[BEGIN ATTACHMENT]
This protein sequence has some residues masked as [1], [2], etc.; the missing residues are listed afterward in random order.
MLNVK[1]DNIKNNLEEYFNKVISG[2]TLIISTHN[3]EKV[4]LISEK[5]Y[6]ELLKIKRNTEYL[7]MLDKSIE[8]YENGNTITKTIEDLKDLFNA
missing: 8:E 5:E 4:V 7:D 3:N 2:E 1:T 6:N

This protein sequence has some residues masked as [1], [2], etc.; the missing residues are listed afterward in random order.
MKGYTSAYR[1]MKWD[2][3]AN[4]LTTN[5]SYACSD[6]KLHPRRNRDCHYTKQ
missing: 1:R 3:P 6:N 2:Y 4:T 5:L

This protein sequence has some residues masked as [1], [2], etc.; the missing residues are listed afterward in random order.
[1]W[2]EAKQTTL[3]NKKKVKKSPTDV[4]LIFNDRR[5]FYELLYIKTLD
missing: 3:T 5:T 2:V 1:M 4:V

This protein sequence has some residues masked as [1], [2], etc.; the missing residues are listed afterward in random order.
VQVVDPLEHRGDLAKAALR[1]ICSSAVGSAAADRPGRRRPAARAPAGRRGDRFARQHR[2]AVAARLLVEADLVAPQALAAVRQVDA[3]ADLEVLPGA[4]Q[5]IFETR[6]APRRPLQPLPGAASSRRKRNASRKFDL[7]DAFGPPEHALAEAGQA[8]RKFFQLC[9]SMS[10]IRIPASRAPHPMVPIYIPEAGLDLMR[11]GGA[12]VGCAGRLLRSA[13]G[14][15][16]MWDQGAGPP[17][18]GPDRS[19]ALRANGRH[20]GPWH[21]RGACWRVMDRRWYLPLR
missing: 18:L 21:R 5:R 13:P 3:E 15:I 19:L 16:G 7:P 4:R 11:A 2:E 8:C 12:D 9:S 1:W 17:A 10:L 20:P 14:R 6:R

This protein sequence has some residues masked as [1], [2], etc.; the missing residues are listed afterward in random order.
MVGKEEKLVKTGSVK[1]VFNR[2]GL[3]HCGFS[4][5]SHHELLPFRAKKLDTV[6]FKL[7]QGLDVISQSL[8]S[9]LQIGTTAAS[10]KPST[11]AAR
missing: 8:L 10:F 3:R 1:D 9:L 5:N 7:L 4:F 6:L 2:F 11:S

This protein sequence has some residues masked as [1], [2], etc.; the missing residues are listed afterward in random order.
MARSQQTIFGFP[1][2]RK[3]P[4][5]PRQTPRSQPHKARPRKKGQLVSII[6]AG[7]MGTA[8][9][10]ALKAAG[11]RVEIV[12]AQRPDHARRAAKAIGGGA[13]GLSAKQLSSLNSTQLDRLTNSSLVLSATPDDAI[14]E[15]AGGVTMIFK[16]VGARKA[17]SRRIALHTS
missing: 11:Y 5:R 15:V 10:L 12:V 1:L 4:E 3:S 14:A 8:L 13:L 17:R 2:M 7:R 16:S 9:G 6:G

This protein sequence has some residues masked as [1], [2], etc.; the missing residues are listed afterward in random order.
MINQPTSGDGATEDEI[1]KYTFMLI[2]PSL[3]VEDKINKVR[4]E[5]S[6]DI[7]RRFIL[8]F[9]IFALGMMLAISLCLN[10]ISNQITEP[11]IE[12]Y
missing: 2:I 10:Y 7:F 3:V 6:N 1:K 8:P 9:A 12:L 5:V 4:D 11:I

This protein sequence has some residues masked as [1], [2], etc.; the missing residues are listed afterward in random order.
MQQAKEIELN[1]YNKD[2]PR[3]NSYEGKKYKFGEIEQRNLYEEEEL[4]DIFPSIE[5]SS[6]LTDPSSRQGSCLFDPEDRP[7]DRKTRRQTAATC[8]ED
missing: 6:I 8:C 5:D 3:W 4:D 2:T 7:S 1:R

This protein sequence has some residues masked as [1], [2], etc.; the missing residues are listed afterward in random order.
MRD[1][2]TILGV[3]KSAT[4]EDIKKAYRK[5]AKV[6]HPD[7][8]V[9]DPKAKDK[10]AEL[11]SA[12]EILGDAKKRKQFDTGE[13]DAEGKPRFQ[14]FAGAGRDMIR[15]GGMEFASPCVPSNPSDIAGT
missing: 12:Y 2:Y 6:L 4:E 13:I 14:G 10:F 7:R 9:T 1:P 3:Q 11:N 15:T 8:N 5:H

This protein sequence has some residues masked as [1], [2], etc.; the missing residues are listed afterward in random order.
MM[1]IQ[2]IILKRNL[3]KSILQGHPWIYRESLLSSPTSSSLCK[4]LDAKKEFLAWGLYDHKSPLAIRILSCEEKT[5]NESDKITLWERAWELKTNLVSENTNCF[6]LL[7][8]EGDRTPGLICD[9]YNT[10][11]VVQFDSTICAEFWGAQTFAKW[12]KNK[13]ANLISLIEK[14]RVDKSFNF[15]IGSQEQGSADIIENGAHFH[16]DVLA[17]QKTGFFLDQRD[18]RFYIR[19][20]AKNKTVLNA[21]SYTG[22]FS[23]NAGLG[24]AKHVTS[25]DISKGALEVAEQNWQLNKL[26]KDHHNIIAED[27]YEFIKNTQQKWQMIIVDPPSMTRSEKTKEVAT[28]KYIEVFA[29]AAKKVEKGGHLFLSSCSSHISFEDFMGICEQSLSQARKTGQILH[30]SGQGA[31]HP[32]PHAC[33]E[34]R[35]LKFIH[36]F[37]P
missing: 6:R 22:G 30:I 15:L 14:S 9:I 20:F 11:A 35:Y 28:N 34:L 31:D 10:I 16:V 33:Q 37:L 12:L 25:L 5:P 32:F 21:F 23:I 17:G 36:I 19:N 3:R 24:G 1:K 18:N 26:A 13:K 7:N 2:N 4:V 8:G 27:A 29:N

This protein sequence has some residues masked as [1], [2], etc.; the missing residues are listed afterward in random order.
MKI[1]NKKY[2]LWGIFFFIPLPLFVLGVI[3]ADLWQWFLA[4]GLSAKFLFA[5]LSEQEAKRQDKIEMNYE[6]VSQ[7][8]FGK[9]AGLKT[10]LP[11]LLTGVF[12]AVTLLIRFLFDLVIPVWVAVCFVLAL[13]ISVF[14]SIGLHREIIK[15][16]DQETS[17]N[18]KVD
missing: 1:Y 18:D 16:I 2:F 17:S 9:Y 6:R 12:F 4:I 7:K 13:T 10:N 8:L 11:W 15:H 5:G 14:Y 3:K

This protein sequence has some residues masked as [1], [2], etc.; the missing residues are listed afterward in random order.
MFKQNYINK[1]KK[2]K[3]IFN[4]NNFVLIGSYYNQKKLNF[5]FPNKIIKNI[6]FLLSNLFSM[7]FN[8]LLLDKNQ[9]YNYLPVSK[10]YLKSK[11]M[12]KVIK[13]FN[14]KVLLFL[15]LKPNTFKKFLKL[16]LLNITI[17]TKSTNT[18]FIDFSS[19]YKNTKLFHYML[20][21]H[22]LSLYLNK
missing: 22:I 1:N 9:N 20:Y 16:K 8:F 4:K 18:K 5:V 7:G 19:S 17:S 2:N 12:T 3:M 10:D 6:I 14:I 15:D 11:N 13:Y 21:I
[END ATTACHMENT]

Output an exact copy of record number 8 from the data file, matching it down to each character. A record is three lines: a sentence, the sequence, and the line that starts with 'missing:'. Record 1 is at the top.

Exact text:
This protein sequence has some residues masked as [1], [2], etc.; the missing residues are listed afterward in random order.
MQQAKEIELN[1]YNKD[2]PR[3]NSYEGKKYKFGEIEQRNLYEEEEL[4]DIFPSIE[5]SS[6]LTDPSSRQGSCLFDPEDRP[7]DRKTRRQTAATC[8]ED
missing: 6:I 8:C 5:D 3:W 4:D 2:T 7:S 1:R